Some of you know about mine and Calvin’s 24-hour rule. When we got married, part of our vows were based on 1 Corinthians 13. In that chapter, the Bible tells us that love keeps no record of wrongdoings. So, if Calvin or I are upset with each other about something, we talk about it that day – get out all of our disappointments, frustrations, or anger. But, once the day is over, so is the argument. We have an agreement that we don’t bring up past mistakes or points of contention later on. What’s done is done, so we move forward.
But instead of approving of this, Jesus actually raises the stakes and tells Peter to forgive "not seven times, but seventy-seven times." I can almost see Peter's jaw dropping. Jesus is getting the point across: "It's not a numbers game." It's a heart issue, not a math problem. It's not about marking something off of a checklist; it's about living a lifestyle of love and grace.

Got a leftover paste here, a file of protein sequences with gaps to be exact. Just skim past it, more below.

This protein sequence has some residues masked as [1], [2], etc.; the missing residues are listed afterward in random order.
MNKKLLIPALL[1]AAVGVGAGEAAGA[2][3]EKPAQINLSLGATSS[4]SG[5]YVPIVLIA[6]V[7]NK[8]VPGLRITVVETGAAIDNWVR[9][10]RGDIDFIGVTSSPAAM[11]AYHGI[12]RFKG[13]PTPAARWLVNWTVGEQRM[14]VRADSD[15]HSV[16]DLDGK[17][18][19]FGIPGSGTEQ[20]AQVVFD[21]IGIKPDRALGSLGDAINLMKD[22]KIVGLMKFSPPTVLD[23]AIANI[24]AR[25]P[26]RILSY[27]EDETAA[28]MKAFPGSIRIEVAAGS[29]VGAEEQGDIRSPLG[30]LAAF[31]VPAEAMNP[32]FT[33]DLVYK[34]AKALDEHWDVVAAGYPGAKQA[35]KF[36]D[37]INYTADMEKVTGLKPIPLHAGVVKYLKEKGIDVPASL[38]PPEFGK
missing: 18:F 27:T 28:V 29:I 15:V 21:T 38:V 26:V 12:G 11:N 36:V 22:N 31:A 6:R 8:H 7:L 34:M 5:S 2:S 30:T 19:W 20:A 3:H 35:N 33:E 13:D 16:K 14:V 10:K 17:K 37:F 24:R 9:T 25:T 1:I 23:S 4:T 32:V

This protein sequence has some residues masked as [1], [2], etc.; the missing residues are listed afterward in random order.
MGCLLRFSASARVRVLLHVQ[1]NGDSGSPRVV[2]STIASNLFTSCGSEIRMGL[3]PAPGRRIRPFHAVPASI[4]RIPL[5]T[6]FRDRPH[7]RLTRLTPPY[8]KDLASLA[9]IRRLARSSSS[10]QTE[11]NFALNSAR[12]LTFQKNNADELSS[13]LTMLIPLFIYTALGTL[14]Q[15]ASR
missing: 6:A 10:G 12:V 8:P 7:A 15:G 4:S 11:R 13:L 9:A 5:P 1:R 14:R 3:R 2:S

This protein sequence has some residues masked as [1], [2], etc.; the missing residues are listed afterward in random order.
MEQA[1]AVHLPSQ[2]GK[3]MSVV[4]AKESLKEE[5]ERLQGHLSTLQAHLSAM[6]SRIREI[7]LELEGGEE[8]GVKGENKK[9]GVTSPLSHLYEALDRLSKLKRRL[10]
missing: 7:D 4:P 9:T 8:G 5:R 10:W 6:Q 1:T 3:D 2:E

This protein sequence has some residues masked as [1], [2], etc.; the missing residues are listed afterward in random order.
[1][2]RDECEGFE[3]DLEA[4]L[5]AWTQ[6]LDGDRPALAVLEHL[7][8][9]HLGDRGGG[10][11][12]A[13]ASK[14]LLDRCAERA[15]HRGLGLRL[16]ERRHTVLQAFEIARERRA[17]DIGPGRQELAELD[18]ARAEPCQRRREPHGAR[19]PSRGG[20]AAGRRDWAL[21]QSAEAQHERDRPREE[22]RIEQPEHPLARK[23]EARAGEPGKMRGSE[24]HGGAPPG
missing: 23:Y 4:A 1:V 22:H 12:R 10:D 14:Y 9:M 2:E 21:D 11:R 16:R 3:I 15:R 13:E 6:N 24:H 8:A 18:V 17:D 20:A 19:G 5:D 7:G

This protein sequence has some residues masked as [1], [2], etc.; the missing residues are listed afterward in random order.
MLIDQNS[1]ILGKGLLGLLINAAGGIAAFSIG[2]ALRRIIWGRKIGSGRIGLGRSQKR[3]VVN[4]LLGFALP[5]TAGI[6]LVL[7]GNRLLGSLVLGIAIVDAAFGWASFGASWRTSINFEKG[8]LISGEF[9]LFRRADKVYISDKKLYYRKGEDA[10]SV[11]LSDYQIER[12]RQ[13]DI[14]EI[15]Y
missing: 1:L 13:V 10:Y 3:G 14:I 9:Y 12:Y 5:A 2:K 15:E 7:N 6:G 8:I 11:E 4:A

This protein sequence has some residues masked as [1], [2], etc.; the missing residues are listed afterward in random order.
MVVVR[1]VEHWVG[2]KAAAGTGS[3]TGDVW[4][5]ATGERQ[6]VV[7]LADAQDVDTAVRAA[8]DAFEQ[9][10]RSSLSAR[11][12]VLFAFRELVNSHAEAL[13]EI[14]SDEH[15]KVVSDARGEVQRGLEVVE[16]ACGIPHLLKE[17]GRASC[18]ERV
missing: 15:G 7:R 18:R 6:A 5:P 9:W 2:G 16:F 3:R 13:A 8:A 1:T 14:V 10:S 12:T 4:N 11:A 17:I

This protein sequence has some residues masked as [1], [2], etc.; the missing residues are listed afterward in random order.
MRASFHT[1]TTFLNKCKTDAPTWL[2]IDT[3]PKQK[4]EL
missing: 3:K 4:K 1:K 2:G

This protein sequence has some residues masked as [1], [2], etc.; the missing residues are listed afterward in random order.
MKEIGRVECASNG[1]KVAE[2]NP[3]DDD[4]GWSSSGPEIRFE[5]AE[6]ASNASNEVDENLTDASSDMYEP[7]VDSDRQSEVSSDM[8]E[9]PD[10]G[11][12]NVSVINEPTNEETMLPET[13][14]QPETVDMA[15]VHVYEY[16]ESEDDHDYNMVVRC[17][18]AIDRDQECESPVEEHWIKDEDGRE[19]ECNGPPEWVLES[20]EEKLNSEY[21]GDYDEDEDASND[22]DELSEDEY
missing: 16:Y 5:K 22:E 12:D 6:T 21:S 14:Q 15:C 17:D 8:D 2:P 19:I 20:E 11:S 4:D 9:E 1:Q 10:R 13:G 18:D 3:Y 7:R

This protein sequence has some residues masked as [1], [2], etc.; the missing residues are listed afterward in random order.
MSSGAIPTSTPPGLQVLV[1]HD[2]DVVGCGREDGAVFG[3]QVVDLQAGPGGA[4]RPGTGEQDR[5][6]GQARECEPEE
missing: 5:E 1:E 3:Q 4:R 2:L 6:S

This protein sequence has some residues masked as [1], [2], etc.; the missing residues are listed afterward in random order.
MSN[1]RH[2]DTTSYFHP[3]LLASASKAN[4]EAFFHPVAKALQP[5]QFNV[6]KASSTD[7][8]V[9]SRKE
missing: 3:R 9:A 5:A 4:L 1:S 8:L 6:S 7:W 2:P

The problem with this is that when you keep score in a relationship, everyone loses. As followers of Christ, we're not called just to forgive when it's convenient and fair. We're called to live in forgiveness. And it isn't just a good idea or some helpful advice; it's foundational.